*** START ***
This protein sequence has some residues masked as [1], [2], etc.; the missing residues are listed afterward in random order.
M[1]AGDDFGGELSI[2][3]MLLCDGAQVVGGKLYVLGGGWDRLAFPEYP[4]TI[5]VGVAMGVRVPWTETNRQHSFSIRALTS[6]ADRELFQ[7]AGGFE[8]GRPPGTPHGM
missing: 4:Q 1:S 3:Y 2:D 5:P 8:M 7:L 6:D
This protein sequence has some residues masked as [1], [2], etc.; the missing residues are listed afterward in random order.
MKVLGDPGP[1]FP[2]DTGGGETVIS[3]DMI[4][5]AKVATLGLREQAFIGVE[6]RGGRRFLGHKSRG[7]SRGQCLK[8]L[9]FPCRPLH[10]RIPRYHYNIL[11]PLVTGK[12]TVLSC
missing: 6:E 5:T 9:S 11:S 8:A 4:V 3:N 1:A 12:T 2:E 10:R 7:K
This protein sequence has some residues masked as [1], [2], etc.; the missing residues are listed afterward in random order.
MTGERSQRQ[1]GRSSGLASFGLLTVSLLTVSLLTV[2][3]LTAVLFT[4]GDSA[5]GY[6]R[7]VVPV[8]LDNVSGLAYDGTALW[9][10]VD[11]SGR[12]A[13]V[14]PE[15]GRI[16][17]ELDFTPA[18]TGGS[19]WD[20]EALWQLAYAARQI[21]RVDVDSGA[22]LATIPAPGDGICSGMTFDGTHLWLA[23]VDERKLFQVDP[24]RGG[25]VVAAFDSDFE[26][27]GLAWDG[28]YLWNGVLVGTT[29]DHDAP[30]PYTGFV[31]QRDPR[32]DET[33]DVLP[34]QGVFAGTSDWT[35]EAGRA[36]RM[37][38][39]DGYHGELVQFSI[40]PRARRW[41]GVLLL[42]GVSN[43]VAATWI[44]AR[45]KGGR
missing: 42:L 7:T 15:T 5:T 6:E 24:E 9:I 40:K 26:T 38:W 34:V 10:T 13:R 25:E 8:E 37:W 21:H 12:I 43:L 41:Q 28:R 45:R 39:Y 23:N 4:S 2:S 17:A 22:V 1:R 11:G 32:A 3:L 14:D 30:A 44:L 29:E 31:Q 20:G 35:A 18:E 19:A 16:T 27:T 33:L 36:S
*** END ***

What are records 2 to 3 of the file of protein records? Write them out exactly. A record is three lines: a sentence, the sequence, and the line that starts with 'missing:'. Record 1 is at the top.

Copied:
This protein sequence has some residues masked as [1], [2], etc.; the missing residues are listed afterward in random order.
MKVLGDPGP[1]FP[2]DTGGGETVIS[3]DMI[4][5]AKVATLGLREQAFIGVE[6]RGGRRFLGHKSRG[7]SRGQCLK[8]L[9]FPCRPLH[10]RIPRYHYNIL[11]PLVTGK[12]TVLSC
missing: 6:E 5:T 9:S 11:S 8:A 4:V 3:N 1:A 12:T 2:E 10:R 7:K
This protein sequence has some residues masked as [1], [2], etc.; the missing residues are listed afterward in random order.
MTGERSQRQ[1]GRSSGLASFGLLTVSLLTVSLLTV[2][3]LTAVLFT[4]GDSA[5]GY[6]R[7]VVPV[8]LDNVSGLAYDGTALW[9][10]VD[11]SGR[12]A[13]V[14]PE[15]GRI[16][17]ELDFTPA[18]TGGS[19]WD[20]EALWQLAYAARQI[21]RVDVDSGA[22]LATIPAPGDGICSGMTFDGTHLWLA[23]VDERKLFQVDP[24]RGG[25]VVAAFDSDFE[26][27]GLAWDG[28]YLWNGVLVGTT[29]DHDAP[30]PYTGFV[31]QRDPR[32]DET[33]DVLP[34]QGVFAGTSDWT[35]EAGRA[36]RM[37][38][39]DGYHGELVQFSI[40]PRARRW[41]GVLLL[42]GVSN[43]VAATWI[44]AR[45]KGGR
missing: 42:L 7:T 15:T 5:T 6:E 24:E 9:I 40:K 26:T 38:W 34:V 10:T 13:R 25:E 8:E 37:W 21:H 12:I 43:L 41:Q 28:R 45:R 39:Y 23:N 4:S 2:S 17:A 22:V 1:R 11:G 32:A 3:L 14:D 30:A 44:L 29:E 31:Q 20:G 35:A 18:E 19:A 16:T 27:T 33:L 36:S